I was pushing 40 then, and in the intervening years she had lost Arthur to cancer. The roles had imperceptibly reversed; I was the one who was sheltering her. I rang the helpline that same night. Everything was dealt with by Alder Hey Trust, which had absorbed Myrtle Street after the latter was closed. The woman I spoke to seemed gentle and concerned and said she’d be in touch if there was any information.

We heard nothing further and the matter drifted from our minds. Then, in the November, I had a call from Alder Hey. It was a different woman this time, and she was crisp and businesslike. They had David’s heart. It had been removed from his body the day he died, and spent the intervening 16 years on display in a museum. One phrase still rings in my head: ‘It’s been kept in very respectful circumstances.’ Pause. ‘It had its own jar.’

I travelled up north, to tell my mother face to face. Her first reaction was to run out of the room, as though the news was an animal from which she must escape. By the time the Alder Hey representatives arrived, Mum’s dignity was icy. They had sheaves of paperwork, all of which needed to be signed and witnessed. Her hands were fists at her sides. ‘You didn’t ask me to sign when you took his heart away. Why should I sign anything before you’ll give it back?’ Her logic silenced them.

I signed several of the documents. I wanted to do everything I could. My overwhelming emotion at that time was one of guilt – reared to defend my brother in all things, I could not evade the feeling that I’d somehow let him down. As part of the process, we were told to decide – there and then – what we wanted done with David’s heart. Some families had opted for a second funeral, they said, but these were often painful and distressing. Would we perhaps like to formally donate it to the hospital, as a gesture of thanks to the doctors who had helped him? Remembering his eight years of waiting, we declined.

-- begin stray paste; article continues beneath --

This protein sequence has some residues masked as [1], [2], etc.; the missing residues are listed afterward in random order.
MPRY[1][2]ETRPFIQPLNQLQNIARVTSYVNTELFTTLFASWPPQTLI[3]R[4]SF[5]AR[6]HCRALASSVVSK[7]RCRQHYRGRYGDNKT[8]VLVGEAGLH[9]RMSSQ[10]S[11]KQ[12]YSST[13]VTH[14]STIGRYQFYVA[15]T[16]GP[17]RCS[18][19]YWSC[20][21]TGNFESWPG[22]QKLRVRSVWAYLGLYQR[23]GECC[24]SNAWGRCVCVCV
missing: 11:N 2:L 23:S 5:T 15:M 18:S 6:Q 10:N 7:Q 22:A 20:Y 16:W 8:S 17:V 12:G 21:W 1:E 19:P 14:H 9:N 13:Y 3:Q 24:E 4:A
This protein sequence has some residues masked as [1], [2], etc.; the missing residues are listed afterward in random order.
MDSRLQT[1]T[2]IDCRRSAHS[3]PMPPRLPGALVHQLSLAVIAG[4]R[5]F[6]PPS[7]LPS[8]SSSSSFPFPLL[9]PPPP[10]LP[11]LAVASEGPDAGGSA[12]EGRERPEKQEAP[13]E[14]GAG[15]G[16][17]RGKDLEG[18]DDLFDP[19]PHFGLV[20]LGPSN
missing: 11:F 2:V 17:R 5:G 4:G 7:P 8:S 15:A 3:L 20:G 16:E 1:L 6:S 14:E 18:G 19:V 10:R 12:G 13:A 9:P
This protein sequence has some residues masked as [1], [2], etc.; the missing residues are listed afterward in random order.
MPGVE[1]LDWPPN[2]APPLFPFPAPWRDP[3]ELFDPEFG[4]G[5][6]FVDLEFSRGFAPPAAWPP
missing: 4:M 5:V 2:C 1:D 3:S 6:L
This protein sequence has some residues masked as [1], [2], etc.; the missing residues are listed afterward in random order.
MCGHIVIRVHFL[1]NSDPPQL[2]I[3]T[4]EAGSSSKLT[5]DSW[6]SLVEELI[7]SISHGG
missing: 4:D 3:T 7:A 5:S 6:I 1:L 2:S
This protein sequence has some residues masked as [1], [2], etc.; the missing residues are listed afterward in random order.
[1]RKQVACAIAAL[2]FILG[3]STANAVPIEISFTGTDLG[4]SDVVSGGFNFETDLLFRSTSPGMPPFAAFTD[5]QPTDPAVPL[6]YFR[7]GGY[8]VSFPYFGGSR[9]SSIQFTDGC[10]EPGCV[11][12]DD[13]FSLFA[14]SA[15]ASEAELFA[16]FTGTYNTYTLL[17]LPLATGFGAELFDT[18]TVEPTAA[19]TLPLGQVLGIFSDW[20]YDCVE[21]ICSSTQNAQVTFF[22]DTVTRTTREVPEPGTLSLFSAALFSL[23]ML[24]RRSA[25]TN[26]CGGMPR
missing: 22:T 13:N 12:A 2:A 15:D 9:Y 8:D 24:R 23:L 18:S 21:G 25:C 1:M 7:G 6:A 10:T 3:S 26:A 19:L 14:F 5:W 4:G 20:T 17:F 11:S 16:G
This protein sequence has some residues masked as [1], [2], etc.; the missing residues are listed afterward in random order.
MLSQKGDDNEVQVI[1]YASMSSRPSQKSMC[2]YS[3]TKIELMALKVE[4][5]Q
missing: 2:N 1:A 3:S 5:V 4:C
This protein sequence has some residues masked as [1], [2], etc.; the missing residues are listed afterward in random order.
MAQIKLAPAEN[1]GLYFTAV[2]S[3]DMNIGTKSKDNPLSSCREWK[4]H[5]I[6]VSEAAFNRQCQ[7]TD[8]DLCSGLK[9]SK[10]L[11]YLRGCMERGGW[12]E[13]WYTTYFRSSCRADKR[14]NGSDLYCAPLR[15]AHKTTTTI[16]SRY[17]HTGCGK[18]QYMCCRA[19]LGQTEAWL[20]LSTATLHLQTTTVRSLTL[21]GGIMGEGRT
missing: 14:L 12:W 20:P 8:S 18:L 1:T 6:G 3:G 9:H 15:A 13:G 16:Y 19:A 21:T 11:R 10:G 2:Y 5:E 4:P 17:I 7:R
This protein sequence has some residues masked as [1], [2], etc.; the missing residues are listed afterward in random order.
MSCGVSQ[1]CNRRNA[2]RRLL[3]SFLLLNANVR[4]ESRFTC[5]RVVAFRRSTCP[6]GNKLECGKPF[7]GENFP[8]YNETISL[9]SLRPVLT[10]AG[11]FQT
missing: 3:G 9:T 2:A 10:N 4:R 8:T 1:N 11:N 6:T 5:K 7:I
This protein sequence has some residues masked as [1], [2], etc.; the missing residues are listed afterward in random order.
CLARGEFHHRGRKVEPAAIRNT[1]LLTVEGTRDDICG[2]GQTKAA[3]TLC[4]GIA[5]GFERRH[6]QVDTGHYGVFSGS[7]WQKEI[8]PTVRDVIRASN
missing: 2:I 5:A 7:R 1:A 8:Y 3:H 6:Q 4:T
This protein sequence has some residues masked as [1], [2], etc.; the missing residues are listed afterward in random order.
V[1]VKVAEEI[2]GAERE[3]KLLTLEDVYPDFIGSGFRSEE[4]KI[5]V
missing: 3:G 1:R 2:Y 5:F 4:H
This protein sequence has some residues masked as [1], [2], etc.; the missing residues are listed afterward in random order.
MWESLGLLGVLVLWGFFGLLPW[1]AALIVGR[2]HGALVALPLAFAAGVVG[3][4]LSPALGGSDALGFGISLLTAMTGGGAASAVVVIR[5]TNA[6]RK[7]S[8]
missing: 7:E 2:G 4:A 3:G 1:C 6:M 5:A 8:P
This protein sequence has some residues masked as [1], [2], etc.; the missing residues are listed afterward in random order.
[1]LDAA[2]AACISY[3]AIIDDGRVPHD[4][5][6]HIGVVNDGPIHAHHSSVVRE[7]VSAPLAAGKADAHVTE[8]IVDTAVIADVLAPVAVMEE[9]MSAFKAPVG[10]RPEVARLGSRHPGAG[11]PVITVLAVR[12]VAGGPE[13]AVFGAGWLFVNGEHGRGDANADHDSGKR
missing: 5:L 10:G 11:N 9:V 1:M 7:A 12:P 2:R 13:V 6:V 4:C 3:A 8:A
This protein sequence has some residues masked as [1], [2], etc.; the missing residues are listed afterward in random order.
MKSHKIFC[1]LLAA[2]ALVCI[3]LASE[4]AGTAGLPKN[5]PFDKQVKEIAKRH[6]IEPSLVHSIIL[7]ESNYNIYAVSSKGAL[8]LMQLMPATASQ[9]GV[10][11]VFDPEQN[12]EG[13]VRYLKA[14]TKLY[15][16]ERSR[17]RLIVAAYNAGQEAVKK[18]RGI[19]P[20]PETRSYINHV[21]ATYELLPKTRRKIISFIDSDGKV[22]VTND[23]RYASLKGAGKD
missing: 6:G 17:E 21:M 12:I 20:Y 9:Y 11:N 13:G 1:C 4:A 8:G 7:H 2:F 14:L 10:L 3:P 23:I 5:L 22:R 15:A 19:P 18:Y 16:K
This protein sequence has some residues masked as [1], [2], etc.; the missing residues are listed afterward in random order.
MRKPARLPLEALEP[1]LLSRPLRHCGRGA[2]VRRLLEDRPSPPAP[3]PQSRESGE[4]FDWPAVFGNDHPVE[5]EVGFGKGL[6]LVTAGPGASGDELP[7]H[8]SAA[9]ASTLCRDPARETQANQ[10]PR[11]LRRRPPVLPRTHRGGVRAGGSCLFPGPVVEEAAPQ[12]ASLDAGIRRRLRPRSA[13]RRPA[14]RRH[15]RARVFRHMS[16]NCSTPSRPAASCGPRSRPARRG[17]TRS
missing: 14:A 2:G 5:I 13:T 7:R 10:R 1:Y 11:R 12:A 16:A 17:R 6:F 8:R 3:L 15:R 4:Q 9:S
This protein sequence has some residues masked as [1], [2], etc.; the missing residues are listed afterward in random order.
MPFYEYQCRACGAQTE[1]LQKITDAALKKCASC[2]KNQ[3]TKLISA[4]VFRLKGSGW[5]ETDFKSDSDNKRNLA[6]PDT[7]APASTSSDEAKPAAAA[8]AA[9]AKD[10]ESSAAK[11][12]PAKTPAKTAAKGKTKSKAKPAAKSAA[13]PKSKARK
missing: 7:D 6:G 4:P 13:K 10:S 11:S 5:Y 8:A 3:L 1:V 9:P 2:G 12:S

We organised a simple ceremony, at the side of the grave where he lay beside his father. There were just half a dozen of us present, including Shirley, my mother’s steadfast friend. The undertakers called – Alder Hey had offered to provide a floral tribute. We said no thank you, we’d arrange our own. The posy sat on top of the casket, which measured ten inches by 12. Jonny carried it, tenderly, as though its contents might be bruised, or break. The burial itself was oddly beautiful. The sun came out weakly as we spoke our prayers and there was a sense that we’d put something right. But the scar on the green turf lingered for a long time. For a while, I was clinically depressed. My mother still describes herself as ‘devastated’.

I didn’t reveal to many people what had happened. I was in shock that it meant so much, and those that I told were sometimes quite indifferent. They didn’t think it mattered – when you’re gone, you’re gone, and surely I carried a donor card? I do, and don’t intend to tear it up. I will gladly surrender any part of my dead body to someone who is ill and who might be helped by it. I might even give up my organs for medical research.